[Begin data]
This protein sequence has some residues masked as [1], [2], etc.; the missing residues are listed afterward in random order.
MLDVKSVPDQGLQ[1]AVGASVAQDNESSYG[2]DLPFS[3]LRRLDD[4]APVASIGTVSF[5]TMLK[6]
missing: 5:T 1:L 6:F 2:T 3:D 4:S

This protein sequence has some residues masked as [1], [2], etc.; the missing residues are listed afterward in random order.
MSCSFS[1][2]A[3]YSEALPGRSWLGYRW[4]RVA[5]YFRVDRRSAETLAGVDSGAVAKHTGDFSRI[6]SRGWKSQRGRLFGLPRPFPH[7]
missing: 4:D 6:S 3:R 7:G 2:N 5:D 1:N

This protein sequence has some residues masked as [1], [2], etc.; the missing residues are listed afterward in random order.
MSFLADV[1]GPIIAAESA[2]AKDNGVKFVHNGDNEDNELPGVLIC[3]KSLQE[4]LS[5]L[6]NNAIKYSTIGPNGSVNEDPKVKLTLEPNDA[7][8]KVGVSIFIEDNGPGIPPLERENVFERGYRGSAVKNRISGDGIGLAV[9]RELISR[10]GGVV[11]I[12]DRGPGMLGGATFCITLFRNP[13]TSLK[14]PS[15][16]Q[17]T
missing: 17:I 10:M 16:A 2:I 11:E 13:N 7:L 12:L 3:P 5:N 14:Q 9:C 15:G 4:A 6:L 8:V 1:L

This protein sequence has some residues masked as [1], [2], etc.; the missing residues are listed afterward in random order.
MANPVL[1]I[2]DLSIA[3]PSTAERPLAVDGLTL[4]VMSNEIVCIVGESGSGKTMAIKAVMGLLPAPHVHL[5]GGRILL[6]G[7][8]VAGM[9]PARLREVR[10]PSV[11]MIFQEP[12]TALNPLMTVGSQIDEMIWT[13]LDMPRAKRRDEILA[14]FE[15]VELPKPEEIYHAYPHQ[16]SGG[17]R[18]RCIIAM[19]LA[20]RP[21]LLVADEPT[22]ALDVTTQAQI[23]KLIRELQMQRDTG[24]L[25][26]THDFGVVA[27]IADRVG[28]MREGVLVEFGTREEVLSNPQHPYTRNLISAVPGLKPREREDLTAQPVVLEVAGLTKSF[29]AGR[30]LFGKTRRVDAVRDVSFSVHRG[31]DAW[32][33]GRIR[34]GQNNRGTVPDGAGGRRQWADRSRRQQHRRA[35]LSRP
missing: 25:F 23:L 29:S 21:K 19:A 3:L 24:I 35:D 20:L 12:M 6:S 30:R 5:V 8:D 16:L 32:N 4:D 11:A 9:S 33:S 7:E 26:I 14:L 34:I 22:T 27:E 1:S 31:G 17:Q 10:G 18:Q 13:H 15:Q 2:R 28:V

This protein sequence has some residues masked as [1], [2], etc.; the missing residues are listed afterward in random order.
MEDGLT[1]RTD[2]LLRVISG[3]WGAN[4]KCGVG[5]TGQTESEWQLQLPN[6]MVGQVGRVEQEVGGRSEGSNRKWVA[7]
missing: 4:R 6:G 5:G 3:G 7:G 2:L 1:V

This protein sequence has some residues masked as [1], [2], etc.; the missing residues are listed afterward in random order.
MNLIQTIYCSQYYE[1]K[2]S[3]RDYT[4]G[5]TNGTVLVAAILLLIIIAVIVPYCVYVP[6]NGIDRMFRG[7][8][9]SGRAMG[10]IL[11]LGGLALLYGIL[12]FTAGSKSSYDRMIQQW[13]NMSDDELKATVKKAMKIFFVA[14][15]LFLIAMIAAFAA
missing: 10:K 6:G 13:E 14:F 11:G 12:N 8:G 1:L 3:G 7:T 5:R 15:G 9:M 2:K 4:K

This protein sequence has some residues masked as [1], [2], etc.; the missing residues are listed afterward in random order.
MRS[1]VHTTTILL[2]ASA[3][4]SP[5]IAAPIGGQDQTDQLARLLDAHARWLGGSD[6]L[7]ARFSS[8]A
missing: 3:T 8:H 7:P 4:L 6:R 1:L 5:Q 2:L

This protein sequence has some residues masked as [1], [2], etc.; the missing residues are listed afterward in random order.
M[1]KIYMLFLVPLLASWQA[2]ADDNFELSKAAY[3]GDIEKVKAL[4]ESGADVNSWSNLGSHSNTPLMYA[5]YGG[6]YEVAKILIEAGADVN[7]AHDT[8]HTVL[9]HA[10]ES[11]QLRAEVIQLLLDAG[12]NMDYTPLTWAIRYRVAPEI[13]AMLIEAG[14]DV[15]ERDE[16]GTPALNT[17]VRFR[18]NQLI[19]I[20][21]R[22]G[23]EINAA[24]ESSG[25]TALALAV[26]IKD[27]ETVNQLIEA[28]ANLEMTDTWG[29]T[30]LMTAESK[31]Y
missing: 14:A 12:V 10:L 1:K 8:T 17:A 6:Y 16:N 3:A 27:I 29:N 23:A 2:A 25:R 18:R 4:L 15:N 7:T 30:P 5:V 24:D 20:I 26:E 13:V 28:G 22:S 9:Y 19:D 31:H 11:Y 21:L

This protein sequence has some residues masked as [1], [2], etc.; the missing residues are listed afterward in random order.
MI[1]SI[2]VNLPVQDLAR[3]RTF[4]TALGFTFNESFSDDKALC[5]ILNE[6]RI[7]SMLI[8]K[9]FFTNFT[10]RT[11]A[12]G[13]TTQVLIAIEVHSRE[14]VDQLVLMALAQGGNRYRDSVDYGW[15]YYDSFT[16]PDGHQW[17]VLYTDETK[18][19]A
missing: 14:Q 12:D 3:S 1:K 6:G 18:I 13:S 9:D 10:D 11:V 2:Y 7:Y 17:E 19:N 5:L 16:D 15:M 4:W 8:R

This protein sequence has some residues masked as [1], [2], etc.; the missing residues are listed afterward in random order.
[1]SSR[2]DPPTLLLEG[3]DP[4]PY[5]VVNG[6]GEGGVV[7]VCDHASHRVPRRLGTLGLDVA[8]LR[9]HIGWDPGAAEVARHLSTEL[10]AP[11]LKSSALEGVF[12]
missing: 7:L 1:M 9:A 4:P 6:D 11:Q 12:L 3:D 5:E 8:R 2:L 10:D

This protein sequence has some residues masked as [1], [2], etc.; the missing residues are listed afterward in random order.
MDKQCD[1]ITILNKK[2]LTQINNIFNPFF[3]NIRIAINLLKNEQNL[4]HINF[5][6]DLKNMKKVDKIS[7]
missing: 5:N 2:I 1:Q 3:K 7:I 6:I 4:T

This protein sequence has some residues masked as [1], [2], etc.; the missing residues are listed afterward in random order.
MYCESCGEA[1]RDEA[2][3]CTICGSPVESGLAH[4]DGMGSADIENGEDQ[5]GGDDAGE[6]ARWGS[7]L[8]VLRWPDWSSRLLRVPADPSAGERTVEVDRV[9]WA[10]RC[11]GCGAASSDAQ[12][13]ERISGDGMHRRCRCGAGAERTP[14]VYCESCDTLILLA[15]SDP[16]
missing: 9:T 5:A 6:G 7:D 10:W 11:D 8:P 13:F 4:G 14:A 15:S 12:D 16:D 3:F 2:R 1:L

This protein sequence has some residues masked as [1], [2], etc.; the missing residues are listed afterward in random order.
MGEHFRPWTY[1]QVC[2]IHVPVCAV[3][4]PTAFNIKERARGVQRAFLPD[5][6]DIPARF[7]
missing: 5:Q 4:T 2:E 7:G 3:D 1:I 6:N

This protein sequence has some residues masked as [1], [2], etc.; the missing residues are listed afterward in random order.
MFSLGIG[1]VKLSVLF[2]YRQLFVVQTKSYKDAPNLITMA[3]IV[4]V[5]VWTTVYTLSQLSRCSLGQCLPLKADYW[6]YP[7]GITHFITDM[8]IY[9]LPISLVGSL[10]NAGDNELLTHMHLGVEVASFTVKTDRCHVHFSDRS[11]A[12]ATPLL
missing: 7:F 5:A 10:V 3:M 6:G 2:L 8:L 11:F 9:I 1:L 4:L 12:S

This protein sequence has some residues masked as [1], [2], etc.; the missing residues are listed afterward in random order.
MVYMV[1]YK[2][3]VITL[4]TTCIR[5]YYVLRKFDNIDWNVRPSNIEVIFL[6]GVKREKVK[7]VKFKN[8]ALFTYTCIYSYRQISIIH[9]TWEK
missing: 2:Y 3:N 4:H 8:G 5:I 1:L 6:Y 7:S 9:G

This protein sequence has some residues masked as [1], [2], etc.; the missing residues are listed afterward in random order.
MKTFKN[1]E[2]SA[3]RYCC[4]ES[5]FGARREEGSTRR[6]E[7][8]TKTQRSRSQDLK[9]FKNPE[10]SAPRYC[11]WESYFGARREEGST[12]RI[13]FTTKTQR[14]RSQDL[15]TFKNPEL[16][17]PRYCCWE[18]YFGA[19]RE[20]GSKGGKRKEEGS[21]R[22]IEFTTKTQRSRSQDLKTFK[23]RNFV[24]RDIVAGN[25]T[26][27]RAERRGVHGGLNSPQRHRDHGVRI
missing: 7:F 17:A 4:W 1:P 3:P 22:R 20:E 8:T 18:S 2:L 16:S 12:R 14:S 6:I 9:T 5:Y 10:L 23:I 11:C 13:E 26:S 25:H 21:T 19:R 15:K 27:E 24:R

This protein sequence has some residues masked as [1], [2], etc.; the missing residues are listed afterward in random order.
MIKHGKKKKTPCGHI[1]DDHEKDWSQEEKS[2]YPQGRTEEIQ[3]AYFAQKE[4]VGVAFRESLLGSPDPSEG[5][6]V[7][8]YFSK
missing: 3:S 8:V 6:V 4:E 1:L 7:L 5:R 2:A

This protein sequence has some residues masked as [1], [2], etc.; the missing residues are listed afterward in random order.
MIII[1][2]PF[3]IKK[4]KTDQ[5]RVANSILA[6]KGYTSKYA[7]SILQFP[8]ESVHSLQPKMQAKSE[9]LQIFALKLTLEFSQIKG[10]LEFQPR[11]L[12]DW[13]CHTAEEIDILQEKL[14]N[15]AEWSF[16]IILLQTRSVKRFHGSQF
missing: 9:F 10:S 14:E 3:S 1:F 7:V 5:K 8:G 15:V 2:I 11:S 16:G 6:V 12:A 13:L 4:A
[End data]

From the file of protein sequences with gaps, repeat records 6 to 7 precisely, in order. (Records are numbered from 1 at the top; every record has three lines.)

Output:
This protein sequence has some residues masked as [1], [2], etc.; the missing residues are listed afterward in random order.
MNLIQTIYCSQYYE[1]K[2]S[3]RDYT[4]G[5]TNGTVLVAAILLLIIIAVIVPYCVYVP[6]NGIDRMFRG[7][8][9]SGRAMG[10]IL[11]LGGLALLYGIL[12]FTAGSKSSYDRMIQQW[13]NMSDDELKATVKKAMKIFFVA[14][15]LFLIAMIAAFAA
missing: 10:K 6:G 13:E 14:F 11:G 12:N 8:G 1:L 3:G 7:T 5:R 15:G 9:M 2:K 4:K

This protein sequence has some residues masked as [1], [2], etc.; the missing residues are listed afterward in random order.
MRS[1]VHTTTILL[2]ASA[3][4]SP[5]IAAPIGGQDQTDQLARLLDAHARWLGGSD[6]L[7]ARFSS[8]A
missing: 3:T 8:H 7:P 4:L 6:R 1:L 5:Q 2:L